How accessible those reimbursements and services will be for consumers remains to be seen. But the settlement agreement says that individuals, after they are identified as victims of the data breach, can “self-certify” that they spent up to 10 hours dealing with the aftermath. That simply requires providing an explanation of how their time was spent preventing misuse of their data or remedying it.
For claims beyond 10 hours, consumers will have to provide “reasonable documentation,” including credit card and bank statements, invoices, telephone records and receipts.
Victims are also eligible for free credit-monitoring services, or $125 cash if they already have such services in place. The credit monitoring is offered for four years through Experian, with up to six additional years through Equifax. The company is also offering seven years of free services to help consumers address the effects of fraud and identity theft.
Equifax is the latest — and biggest — in a string of high-profile customer data breaches in recent years, including 110 million Target shoppers and 56 million payment cards at Home Depot. For many customers, data breaches have resulted in somewhat routine replacements of their credit cards or notifications by companies to change their passwords.
The 2017 Equifax breach included Social Security numbers, credit card details and other sensitive data. On Monday, the Federal Trade Commission announced that Equifax will pay up to $700 million to settle with state and federal regulators over allegations that the company failed to take reasonable cybersecurity steps that might have prevented the breach. Pennsylvania Attorney General Josh Shapiro called it “the largest data breach settlement in U.S. history.” That total includes a victims compensation fund of $300 million, which could grow to $425 million if the number falls short of what’s required to compensate consumers.
Equifax has denied wrongdoing, and the settlement does not include a judgment or finding that it did. In response to a request for comment regarding the settlement announcement, Equifax spokesman Wyatt Jefferies referred to the company’s earlier statement, in which chief executive Mark W. Begor said the consumer fund “reinforces our commitment to putting consumers first and safeguarding their data — and reflects the seriousness with which we take this matter.”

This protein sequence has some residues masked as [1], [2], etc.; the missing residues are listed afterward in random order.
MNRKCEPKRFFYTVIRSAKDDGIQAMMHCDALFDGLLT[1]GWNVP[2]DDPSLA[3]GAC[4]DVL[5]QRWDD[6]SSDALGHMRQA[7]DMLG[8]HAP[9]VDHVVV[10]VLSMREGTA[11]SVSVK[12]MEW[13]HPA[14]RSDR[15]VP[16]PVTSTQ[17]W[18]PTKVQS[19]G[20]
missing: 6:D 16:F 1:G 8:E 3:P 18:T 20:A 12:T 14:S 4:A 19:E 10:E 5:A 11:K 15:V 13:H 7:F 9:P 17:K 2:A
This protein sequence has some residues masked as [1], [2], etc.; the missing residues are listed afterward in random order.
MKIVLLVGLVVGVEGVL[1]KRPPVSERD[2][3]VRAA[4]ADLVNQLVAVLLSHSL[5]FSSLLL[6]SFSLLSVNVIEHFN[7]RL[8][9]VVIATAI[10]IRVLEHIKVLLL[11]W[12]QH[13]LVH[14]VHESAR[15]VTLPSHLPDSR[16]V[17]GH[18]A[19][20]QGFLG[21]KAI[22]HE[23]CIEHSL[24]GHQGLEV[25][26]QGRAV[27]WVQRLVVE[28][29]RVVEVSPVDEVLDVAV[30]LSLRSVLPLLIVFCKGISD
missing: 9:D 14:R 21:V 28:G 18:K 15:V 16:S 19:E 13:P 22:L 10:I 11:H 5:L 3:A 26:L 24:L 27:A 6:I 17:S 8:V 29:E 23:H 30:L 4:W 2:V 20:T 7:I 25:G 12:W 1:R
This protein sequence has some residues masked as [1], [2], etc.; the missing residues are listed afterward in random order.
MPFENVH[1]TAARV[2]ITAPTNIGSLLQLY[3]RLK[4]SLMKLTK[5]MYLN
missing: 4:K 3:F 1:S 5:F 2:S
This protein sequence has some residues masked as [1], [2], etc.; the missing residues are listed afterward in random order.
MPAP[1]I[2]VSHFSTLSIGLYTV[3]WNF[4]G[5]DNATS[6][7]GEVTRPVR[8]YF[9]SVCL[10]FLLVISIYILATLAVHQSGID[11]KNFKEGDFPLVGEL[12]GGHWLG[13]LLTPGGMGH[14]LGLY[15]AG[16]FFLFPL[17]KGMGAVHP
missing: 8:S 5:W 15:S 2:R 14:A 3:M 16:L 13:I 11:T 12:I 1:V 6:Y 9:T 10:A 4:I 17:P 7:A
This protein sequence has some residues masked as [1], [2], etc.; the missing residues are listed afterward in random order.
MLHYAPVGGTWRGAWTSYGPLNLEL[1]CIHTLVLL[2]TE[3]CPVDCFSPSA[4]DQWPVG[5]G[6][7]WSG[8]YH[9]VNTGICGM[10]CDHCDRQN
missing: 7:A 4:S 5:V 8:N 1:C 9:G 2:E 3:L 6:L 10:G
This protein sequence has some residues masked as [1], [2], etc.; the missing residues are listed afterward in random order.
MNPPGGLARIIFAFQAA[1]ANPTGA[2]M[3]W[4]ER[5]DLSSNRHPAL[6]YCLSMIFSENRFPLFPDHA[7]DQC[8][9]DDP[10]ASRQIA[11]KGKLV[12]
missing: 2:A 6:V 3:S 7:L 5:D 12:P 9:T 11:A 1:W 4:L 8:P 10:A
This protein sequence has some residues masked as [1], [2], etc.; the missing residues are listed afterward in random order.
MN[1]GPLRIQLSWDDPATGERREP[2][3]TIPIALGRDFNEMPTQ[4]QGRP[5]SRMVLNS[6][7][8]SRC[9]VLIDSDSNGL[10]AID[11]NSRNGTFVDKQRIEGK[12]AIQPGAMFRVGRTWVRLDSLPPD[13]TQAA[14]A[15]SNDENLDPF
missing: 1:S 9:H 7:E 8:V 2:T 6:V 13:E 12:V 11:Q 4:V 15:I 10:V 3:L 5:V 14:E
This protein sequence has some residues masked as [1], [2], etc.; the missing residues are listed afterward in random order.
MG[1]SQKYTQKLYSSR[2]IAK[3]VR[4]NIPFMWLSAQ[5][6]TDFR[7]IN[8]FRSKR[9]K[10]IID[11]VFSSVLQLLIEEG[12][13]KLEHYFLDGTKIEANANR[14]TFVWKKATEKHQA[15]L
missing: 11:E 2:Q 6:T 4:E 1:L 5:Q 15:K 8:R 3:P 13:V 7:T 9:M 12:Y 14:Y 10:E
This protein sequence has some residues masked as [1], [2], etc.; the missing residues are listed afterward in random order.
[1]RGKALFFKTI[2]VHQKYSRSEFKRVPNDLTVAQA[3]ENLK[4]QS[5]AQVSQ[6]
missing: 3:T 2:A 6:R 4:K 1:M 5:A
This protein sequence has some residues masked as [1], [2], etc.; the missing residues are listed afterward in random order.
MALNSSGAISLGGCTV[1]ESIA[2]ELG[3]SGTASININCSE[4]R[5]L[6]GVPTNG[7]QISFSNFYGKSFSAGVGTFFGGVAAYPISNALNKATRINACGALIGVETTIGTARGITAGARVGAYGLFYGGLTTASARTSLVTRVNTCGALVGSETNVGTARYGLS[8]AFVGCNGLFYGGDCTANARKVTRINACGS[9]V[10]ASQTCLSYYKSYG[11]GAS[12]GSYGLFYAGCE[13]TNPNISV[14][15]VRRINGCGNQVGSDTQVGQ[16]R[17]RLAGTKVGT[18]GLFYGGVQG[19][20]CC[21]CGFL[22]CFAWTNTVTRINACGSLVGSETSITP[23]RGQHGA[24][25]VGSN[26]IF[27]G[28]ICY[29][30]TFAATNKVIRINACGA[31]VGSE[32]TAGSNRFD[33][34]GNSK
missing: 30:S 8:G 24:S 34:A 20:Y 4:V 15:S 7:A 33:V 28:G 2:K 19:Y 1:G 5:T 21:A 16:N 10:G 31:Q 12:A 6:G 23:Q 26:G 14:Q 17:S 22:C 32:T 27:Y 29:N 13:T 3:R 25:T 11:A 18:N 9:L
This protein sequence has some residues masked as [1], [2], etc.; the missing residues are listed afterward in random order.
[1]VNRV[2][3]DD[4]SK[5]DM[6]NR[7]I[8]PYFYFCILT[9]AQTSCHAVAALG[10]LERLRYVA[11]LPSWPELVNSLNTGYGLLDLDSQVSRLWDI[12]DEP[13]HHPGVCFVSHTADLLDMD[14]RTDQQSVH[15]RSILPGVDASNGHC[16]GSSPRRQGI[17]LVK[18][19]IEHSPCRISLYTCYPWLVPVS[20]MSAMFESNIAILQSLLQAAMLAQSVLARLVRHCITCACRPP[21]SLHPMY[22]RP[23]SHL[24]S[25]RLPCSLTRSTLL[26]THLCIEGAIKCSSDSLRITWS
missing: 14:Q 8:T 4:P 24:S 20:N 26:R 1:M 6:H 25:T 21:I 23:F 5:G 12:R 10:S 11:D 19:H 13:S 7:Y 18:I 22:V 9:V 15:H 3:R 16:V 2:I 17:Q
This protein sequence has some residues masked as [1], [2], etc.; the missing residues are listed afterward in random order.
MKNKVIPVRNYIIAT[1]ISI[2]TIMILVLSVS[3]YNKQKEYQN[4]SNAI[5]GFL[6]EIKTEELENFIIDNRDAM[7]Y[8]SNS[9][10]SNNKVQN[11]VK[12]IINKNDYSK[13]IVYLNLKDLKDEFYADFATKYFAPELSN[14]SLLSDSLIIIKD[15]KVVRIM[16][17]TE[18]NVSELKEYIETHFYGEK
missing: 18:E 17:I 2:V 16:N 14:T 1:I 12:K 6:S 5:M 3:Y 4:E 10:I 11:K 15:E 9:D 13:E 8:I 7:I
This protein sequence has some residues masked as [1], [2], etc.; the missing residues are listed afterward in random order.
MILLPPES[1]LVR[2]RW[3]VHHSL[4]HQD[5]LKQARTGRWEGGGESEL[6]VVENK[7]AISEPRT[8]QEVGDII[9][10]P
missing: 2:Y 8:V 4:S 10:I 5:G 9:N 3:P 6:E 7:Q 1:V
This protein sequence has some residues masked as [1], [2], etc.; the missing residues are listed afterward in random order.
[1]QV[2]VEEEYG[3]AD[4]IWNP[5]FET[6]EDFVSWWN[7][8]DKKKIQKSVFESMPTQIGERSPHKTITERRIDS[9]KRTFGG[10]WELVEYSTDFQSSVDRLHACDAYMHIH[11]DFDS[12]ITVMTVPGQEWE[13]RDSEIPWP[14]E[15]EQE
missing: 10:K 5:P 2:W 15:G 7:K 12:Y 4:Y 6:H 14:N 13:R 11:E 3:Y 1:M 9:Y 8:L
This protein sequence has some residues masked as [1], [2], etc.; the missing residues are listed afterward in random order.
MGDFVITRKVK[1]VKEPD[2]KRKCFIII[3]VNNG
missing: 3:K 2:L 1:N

Robert Cattanach, a former Justice Department attorney who works for Dorsey & Whitney in Minneapolis focusing on cybersecurity and privacy issues, said that in his experience, fewer than 10 percent of eligible individuals take advantage of credit-monitoring services offered to them in a settlement.
It is unclear how many of the data-breach victims would qualify for the varying levels of compensation or how many would file for even the $250 that requires minimal documentation.
According to the website Equifaxbreachsettlement.com, which was set up to handle the claims, consumers must wait for the settlement to be approved to become eligible for the compensation. The settlement is being dealt with in the U.S. District Court in Atlanta. The site says consumers soon will be able to determine whether their information was compromised.
Margaret Suitor, who works in IT in Mansfield, Conn., said she discovered she was part of the data breach when it was announced in 2017. She subsequently spent about three hours researching the subject and communicating with Equifax, she said, and spent about $60 on credit-freezing services. She said she will probably file for reimbursement once the settlement is approved, particularly if extensive documentation isn’t required to prove the three hours of inconvenience. She won’t self-certify for any more than that, however.
“If I expect integrity from companies, I have to show integrity myself,” she said.